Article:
Commerce locks up and retail sales plunge unprecedented 8.7%

In this Thursday, March 19, 2020, photo, a pedestrian walks past a storefront for rent on Madison Avenue, in New York. Long before there was a global pandemic, brick-and-mortar retailers struggled to resonate as shoppers increasingly made their purchases online. Now, they're faced with an even more daunting task of staying on people's minds and pocketbooks in the midst of the new coronavirus. (AP Photo/Mary Altaffer)
In this Thursday, March 19, 2020, photo, a pedestrian walks past a storefront for rent on Madison Avenue, in New York. Long before there was a global pandemic, brick-and-mortar retailers struggled to resonate as shoppers increasingly made their purchases online. Now, they're faced with an even more daunting task of staying on people's minds and pocketbooks in the midst of the new coronavirus. (AP Photo/Mary Altaffer) (Copyright 2020 The Associated Press. All rights reserved.)

WASHINGTON – U.S. retail sales plummeted 8.7% in March, an unprecedented decline, as the viral outbreak forced an almost complete lockdown of commerce nationwide.

The deterioration of sales far outpaced the previous record decline of 3.9% that took place during the depths of the Great Recession in November 2008.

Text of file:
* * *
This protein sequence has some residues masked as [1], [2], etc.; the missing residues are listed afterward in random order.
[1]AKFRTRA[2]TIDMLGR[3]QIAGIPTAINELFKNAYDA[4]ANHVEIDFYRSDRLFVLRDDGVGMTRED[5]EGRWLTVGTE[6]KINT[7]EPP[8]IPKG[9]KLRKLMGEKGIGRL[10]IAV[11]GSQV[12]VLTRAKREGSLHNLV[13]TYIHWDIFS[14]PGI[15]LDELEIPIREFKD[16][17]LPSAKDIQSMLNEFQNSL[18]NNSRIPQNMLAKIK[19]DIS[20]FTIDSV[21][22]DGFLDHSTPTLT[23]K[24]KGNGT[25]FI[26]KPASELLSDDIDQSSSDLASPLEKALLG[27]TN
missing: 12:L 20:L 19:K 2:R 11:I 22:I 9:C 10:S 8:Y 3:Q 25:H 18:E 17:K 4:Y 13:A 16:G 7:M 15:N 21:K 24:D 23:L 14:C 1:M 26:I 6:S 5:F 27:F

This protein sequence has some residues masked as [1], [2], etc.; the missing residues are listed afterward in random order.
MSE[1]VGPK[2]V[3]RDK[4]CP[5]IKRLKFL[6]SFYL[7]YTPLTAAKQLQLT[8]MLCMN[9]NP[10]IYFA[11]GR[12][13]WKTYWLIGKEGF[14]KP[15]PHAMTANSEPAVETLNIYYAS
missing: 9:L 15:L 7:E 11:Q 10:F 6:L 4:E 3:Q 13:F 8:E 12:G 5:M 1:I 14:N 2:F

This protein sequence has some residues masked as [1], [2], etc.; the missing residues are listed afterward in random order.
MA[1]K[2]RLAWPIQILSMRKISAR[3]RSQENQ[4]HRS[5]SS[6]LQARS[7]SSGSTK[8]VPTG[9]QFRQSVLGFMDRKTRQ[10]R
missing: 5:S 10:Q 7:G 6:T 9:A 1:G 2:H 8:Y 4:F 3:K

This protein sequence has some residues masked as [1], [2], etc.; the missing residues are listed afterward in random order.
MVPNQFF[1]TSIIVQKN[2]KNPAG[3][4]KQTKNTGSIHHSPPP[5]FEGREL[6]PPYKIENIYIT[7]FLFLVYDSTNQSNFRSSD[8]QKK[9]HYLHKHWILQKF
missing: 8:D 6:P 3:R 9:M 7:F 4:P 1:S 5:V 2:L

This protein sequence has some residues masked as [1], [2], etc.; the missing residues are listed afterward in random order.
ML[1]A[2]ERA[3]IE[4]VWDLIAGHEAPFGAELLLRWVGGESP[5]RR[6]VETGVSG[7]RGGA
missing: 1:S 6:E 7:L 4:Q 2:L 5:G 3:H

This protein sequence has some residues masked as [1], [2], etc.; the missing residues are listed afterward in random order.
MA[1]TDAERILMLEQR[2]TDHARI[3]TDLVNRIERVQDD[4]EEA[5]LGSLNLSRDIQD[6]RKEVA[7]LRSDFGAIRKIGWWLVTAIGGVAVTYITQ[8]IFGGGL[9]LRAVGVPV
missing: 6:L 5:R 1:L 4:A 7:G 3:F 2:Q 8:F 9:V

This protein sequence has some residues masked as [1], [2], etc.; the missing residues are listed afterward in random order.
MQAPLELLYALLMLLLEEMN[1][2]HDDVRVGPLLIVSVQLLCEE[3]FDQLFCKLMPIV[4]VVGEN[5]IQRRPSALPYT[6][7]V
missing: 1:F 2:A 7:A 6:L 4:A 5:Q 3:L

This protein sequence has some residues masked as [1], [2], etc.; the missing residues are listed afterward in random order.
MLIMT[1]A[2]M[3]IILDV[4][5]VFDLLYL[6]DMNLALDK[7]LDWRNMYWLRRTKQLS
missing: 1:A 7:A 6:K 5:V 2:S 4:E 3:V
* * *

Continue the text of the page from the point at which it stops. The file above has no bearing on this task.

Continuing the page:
Auto sales dropped 25.6%, while clothing store sales collapsed, sliding 50.5%, the Commerce Department said Wednesday. Restaurants and bars reported a nearly 27% fall in revenue.

U.S. consumer confidence has plunged and the vast majority of Americans are hunkered down at home under shelter-in-place orders. Consumer spending drives two-thirds of the U.S. economy, and the record drop in retail sales is a symptom of the sharp recession that most economists believe the U.S. has already entered. Economists at JPMorgan Chase now forecast the U.S. economy will shrink by a record-shattering 40% in the April-June quarter.

“With clear signs of panic buying of necessities and the fact that lock downs were introduced only around the middle of the month means that far worse is to come in April and the second quarter more generally,” said Michael Pearce, an economist at Capital Economics, a consulting firm.

Signifying the titanic shift in consumer behavior, grocery store sales jumped by nearly 26% as Americans stocked up on food and consumer goods to ride out the pandemic. And a category that mostly includes online shopping rose 3.1%.

Spending may be falling at an even faster pace than the retail sales figures suggest. Wednesday's report doesn't include spending on services such as hotel stays, airline tickets, or movie theaters, all of them suffering some of the most severe financial duress during the outbreak.

The toll of the devastation is being unearthed as the U.S. releases more data from different sectors of the economy. On Wednesday, the U.S. reported that industrial production, which includes manufacturing, mines and utilities, posted the biggest drop in March since 1946.